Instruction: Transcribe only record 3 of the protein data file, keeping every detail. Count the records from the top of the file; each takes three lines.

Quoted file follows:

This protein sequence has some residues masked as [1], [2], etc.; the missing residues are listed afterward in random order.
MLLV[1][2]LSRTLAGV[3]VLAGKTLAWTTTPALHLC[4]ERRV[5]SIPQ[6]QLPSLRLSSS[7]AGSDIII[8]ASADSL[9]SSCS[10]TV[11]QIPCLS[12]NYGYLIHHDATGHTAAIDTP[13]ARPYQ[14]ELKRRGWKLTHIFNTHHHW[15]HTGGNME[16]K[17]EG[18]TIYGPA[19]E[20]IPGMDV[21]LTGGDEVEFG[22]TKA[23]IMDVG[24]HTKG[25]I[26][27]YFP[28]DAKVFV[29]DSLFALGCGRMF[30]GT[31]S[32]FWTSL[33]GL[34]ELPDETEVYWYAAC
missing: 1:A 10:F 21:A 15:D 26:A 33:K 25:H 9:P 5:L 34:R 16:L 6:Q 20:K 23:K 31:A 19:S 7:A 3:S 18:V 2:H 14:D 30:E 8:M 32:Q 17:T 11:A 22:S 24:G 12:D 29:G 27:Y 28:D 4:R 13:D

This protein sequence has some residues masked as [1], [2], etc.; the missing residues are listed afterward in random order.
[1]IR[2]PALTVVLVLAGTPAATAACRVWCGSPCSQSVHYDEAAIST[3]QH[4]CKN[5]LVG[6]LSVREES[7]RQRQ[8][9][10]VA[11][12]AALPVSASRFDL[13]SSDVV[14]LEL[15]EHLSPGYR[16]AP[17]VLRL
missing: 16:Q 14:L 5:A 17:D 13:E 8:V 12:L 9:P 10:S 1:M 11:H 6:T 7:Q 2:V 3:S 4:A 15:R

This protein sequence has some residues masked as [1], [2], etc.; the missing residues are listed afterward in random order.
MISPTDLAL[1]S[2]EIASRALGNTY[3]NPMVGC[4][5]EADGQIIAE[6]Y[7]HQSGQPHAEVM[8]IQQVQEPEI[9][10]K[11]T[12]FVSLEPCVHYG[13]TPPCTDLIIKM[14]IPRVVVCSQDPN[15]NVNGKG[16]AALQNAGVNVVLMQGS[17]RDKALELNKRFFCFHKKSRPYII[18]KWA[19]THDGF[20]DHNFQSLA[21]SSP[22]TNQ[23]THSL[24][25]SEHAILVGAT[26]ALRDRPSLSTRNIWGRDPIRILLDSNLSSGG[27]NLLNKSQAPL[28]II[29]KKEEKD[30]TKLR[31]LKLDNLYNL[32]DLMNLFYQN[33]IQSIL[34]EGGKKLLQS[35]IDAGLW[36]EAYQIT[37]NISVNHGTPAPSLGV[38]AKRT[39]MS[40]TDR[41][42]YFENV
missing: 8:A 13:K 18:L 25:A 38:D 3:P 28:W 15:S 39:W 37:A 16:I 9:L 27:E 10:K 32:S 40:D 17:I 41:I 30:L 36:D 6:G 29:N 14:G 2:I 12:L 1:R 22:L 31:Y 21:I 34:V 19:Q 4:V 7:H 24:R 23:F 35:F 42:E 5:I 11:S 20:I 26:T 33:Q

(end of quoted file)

This protein sequence has some residues masked as [1], [2], etc.; the missing residues are listed afterward in random order.
MISPTDLAL[1]S[2]EIASRALGNTY[3]NPMVGC[4][5]EADGQIIAE[6]Y[7]HQSGQPHAEVM[8]IQQVQEPEI[9][10]K[11]T[12]FVSLEPCVHYG[13]TPPCTDLIIKM[14]IPRVVVCSQDPN[15]NVNGKG[16]AALQNAGVNVVLMQGS[17]RDKALELNKRFFCFHKKSRPYII[18]KWA[19]THDGF[20]DHNFQSLA[21]SSP[22]TNQ[23]THSL[24][25]SEHAILVGAT[26]ALRDRPSLSTRNIWGRDPIRILLDSNLSSGG[27]NLLNKSQAPL[28]II[29]KKEEKD[30]TKLR[31]LKLDNLYNL[32]DLMNLFYQN[33]IQSIL[34]EGGKKLLQS[35]IDAGLW[36]EAYQIT[37]NISVNHGTPAPSLGV[38]AKRT[39]MS[40]TDR[41][42]YFENV
missing: 8:A 13:K 18:L 25:A 38:D 3:P 28:W 15:S 39:W 37:A 16:I 9:L 27:E 10:K 32:S 40:D 17:I 41:I 30:L 36:D 6:G 29:N 14:G 2:I 12:L 1:R 22:L 31:Y 21:I 34:V 19:Q 4:V 7:H 24:R 23:F 35:F 42:E 5:I 11:S 20:I 26:T 33:Q